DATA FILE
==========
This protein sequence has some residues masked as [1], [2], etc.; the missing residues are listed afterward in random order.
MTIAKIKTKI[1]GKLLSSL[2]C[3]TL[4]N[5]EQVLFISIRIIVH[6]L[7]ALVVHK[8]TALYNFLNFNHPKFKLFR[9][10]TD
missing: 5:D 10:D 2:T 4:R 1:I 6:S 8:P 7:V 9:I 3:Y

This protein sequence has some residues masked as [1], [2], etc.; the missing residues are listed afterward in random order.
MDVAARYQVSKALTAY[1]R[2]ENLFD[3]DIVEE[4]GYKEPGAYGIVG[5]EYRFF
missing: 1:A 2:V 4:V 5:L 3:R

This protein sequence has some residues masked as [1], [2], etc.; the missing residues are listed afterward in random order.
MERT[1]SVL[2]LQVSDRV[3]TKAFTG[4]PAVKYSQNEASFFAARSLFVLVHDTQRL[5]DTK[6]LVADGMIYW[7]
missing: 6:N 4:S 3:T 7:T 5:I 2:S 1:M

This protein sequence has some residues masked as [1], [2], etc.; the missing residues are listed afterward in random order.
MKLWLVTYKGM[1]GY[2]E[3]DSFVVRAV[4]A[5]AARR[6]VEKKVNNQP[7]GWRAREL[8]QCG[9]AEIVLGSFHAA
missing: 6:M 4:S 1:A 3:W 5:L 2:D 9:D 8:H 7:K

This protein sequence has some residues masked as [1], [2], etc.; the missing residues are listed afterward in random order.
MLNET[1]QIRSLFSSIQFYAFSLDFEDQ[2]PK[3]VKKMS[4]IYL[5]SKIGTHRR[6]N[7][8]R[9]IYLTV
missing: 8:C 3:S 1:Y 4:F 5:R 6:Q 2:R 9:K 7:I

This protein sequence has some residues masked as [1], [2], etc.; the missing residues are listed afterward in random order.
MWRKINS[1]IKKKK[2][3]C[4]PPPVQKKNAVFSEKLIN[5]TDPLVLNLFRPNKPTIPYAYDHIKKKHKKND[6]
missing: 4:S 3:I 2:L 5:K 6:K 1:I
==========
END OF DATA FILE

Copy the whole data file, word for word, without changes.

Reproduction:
This protein sequence has some residues masked as [1], [2], etc.; the missing residues are listed afterward in random order.
MTIAKIKTKI[1]GKLLSSL[2]C[3]TL[4]N[5]EQVLFISIRIIVH[6]L[7]ALVVHK[8]TALYNFLNFNHPKFKLFR[9][10]TD
missing: 5:D 10:D 2:T 4:R 1:I 6:S 8:P 7:V 9:I 3:Y

This protein sequence has some residues masked as [1], [2], etc.; the missing residues are listed afterward in random order.
MDVAARYQVSKALTAY[1]R[2]ENLFD[3]DIVEE[4]GYKEPGAYGIVG[5]EYRFF
missing: 1:A 2:V 4:V 5:L 3:R

This protein sequence has some residues masked as [1], [2], etc.; the missing residues are listed afterward in random order.
MERT[1]SVL[2]LQVSDRV[3]TKAFTG[4]PAVKYSQNEASFFAARSLFVLVHDTQRL[5]DTK[6]LVADGMIYW[7]
missing: 6:N 4:S 3:T 7:T 5:I 2:S 1:M

This protein sequence has some residues masked as [1], [2], etc.; the missing residues are listed afterward in random order.
MKLWLVTYKGM[1]GY[2]E[3]DSFVVRAV[4]A[5]AARR[6]VEKKVNNQP[7]GWRAREL[8]QCG[9]AEIVLGSFHAA
missing: 6:M 4:S 1:A 3:W 5:L 2:D 9:D 8:H 7:K

This protein sequence has some residues masked as [1], [2], etc.; the missing residues are listed afterward in random order.
MLNET[1]QIRSLFSSIQFYAFSLDFEDQ[2]PK[3]VKKMS[4]IYL[5]SKIGTHRR[6]N[7][8]R[9]IYLTV
missing: 8:C 3:S 1:Y 4:F 5:R 6:Q 2:R 9:K 7:I

This protein sequence has some residues masked as [1], [2], etc.; the missing residues are listed afterward in random order.
MWRKINS[1]IKKKK[2][3]C[4]PPPVQKKNAVFSEKLIN[5]TDPLVLNLFRPNKPTIPYAYDHIKKKHKKND[6]
missing: 4:S 3:I 2:L 5:K 6:K 1:I